Call for cannabis cash
Town of Pelham Council endorsed a resolution moved by Ward 3’s Lisa Haun on Monday, Oct. 5, that will petition the federal and provincial government — as well two neighbouring municipalities — for financial assistance in dealing with ballooning legal costs associated with emerging cannabis regulations.
The resolution passed unanimously. Councillor Ron Kore was not in attendance.
The lengthy motion calls on MP Dean Allison and MPP Sam Oosterhoff to “champion the Town’s plight” in dealing with both Health Canada and the Ontario Ministry of Municipal Affairs and Housing, respectively. Both levels of government will be asked for an undetermined financial contribution to go towards litigation costs, while the cities of Thorold and Welland will be asked to voluntarily contribute $15,000 each because Pelham has received complaints from residents of both municipalities pertaining to light and/or smell associated with the industrial production of cannabis.
It’s currently estimated the Town of Pelham owes some $300,000 in legal fees stemming from seven challenges from producers in the wake of the passage of new cannabis-growing bylaws this past summer.
CAO David Cribbs said he had received a complaint that same day from somebody outside Pelham. He added that the only way to cover the added costs without outside help was through a tax levy.
“A complaint was forwarded to me from a resident of the city of Welland complaining about cannabis odour from a cannabis producer here in the Town of Pelham,” Cribbs said. “So I have firsthand experience that there are in fact complaints from neighbouring municipalities. It is true the town is shouldering all of the financial burden associated with all of this litigation, what is currently seven separate actions. One assumes that this will in fact set precedent, as things are currently structured, all of that cost … has to come from [taxes]. There are no other alternative sources of revenue to support this.”
Cribbs said what Pelham is asking for is fair.
“I think those are reasonable requests,” he said. “Whether those who receive them think they’re reasonable or not is beyond my jurisdiction.”
Pelham became a ground zero of sorts for cannabis production after the federal government fully legalized the product in 2018. New bylaws were passed this year to regulate growing, but producers Woodstock Biomed, CannTrust and Redecan are currently involved in legal challenges with the Town.
Mayor Marvin Junkin thanked Haun for moving the motion.
“[It] at least makes other levels of government stand up and take notice that Pelham, like every other municipal government, is unfortunately having to bear the financial burden of what’s commonly known as mistakes made at the federal level,” the Mayor said.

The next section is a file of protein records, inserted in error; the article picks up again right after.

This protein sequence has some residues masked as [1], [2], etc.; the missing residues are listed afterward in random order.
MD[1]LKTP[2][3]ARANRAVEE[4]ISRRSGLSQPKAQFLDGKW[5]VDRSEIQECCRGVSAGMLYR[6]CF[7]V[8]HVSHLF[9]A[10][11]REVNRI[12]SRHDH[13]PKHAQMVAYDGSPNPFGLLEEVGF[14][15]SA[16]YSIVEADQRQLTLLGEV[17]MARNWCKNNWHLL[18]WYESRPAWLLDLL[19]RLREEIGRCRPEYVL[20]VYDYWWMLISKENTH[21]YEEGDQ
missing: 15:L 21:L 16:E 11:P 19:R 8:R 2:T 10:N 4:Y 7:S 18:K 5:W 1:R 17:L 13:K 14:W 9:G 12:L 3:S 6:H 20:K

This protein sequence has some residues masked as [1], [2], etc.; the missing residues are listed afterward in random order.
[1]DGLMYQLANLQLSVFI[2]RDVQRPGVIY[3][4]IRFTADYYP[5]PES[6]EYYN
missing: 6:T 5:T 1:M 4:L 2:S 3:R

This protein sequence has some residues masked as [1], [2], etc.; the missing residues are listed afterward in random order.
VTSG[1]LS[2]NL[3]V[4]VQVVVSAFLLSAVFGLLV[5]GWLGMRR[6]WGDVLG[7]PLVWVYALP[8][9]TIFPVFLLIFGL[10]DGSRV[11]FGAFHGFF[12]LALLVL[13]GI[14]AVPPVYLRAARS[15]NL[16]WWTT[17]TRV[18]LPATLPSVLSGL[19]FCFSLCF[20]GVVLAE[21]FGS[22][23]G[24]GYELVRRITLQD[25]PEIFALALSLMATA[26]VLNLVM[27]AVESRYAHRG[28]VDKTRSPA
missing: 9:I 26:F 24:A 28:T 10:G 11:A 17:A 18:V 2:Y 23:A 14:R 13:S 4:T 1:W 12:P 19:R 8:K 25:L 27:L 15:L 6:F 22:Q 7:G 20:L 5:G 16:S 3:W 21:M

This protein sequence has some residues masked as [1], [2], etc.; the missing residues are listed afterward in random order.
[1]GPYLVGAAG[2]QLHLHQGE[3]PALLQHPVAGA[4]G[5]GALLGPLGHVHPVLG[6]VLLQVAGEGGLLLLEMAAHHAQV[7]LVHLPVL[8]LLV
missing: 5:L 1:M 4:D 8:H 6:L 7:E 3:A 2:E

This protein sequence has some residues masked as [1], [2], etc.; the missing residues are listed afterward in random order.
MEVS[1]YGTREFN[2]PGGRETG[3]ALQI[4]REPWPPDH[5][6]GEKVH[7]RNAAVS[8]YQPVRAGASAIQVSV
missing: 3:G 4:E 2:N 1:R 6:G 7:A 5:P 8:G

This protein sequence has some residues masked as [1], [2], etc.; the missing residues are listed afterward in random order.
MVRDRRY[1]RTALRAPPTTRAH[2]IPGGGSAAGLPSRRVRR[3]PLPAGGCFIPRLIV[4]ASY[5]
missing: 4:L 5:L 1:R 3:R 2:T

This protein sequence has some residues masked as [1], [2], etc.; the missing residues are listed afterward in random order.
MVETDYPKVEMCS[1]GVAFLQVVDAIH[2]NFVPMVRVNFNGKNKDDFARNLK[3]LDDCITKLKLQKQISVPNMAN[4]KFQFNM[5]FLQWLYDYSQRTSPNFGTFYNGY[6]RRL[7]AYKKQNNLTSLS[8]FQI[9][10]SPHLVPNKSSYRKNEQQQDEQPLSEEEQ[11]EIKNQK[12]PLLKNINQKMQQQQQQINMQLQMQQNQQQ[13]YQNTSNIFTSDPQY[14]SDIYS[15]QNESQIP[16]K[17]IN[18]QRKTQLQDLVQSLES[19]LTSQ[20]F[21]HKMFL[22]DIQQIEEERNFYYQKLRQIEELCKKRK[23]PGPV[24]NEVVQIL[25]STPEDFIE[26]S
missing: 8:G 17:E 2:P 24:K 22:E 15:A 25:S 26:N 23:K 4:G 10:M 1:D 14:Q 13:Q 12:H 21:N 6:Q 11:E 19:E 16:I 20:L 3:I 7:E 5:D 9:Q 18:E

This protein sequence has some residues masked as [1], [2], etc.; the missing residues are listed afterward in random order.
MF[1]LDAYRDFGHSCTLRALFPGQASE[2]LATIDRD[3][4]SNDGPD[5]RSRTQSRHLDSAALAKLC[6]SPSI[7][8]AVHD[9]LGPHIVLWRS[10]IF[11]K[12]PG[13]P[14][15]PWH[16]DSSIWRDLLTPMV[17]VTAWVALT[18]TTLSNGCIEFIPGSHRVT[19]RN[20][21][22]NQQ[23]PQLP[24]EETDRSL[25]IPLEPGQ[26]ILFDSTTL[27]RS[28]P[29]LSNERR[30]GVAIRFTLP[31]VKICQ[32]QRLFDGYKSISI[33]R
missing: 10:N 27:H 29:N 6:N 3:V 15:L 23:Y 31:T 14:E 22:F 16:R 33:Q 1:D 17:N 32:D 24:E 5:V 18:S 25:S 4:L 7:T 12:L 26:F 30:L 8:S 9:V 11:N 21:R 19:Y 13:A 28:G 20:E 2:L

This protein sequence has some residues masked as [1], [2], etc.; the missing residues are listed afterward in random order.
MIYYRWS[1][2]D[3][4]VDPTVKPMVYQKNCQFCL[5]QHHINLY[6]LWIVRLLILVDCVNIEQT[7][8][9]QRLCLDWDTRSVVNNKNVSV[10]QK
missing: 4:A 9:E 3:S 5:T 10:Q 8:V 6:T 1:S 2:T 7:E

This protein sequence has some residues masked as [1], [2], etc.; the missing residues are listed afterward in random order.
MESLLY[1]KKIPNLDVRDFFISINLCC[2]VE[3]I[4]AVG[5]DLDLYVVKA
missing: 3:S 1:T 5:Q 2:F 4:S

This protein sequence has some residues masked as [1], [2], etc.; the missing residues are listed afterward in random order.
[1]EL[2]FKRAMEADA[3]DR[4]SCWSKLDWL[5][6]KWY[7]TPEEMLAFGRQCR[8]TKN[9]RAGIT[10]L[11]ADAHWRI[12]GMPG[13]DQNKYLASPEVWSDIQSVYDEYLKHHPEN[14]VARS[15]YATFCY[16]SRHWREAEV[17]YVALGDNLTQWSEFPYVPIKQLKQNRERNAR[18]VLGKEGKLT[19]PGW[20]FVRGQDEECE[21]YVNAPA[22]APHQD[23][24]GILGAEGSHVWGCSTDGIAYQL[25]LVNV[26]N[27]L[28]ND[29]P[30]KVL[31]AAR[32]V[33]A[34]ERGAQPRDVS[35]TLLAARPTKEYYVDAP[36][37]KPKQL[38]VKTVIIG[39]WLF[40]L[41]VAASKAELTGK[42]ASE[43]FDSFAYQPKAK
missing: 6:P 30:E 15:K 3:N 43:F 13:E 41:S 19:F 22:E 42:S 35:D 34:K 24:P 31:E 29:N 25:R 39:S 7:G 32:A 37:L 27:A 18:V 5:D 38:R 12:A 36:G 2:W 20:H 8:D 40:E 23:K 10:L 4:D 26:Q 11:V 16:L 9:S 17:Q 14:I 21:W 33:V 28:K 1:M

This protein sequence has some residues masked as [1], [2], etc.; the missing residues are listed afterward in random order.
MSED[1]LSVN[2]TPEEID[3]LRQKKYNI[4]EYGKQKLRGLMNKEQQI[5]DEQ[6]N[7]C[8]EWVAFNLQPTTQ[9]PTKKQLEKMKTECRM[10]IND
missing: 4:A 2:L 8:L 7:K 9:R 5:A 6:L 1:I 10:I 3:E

Council tells staff to open bidding on sewer
Junkin took issue with a staff report urgently asking for $44,000 to conduct sanitary sewer diversion upgrades in the Station Street/Summersides Boulevard area. The report recommended awarding the contract to Beam Excavating Inc., which is already involved in the current construction on Station. However, Junkin strenuously objected, stating council’s preference is to open such projects to bidding under request for proposal (RFP) protocols.
“I can’t see any reason why this report wasn’t brought to us several months ago,” the Mayor said. “I don’t think this council appreciates being handed something on the 11th hour and making it sound like it’s a do-or-die situation. I was very disappointed that the report suggests that we should deviate from our purchasing policy.”
The report had some alarmist undertones, specifically that the sewer upgrade is badly needed, and failure to address it could jeopardize future developments. It also highlighted that council previously deferred the construction of a roundabout at Station and Summersides, which apparently impacted the sanitary sewer diversion project.
Despite the later stage of the year, Cribbs said that it shouldn’t be a problem to finish the work with a proper bidding exercise.
“What’s critical here is the work get done in a timely fashion,” the CAO said. “But we can reasonably proceed in a more traditional fashion.”
Director of Public Works Jason Marr said the RFP process would tack “five-to-six weeks” on to the project, but said it could still be completed in time to repave Station Street by the end of December.
Council then voted to amend the motion — approving the work, but requiring staff to follow the Town’s purchasing policy.
Community centre COVIDIOTS
During his regular COVID-19 update, Cribbs made note to council of a recent disturbing trend.
“I regret to inform you that staff have been experiencing an increase in a level of incivility and disrespect … particularly of staff at the [community centre],” the CAO said. “Essentially individuals challenging the need to wear masks, or any social distancing.”
Cribbs said he has been in discussion with Bylaw Enforcement about an added presence at the facility, and added that the Town plans to bring forward a public code of conduct document of sorts at the next council meeting.
“We think we need to take some proactive steps,” he said. “Everyone’s under a lot of stress these days of course and I think we do understand that, but at the end of the day we do have some obligations under the Occupational Health and Safety Act to provide a safe workspace.”
Director of Recreation, Culture and Wellness Vickie vanRavenswaay reported to council that 48 people made reservations ahead of time for public skating on Oct. 4.
Pelham Active Transportation Committee (PATC) chair Bea Clark presented the committee’s updated master plan. It focuses on four priorities, including completing a sidewalk gap analysis, better signage, and both reviewing progress on the master plan, while ensuring budget allocations are included in long-term planning.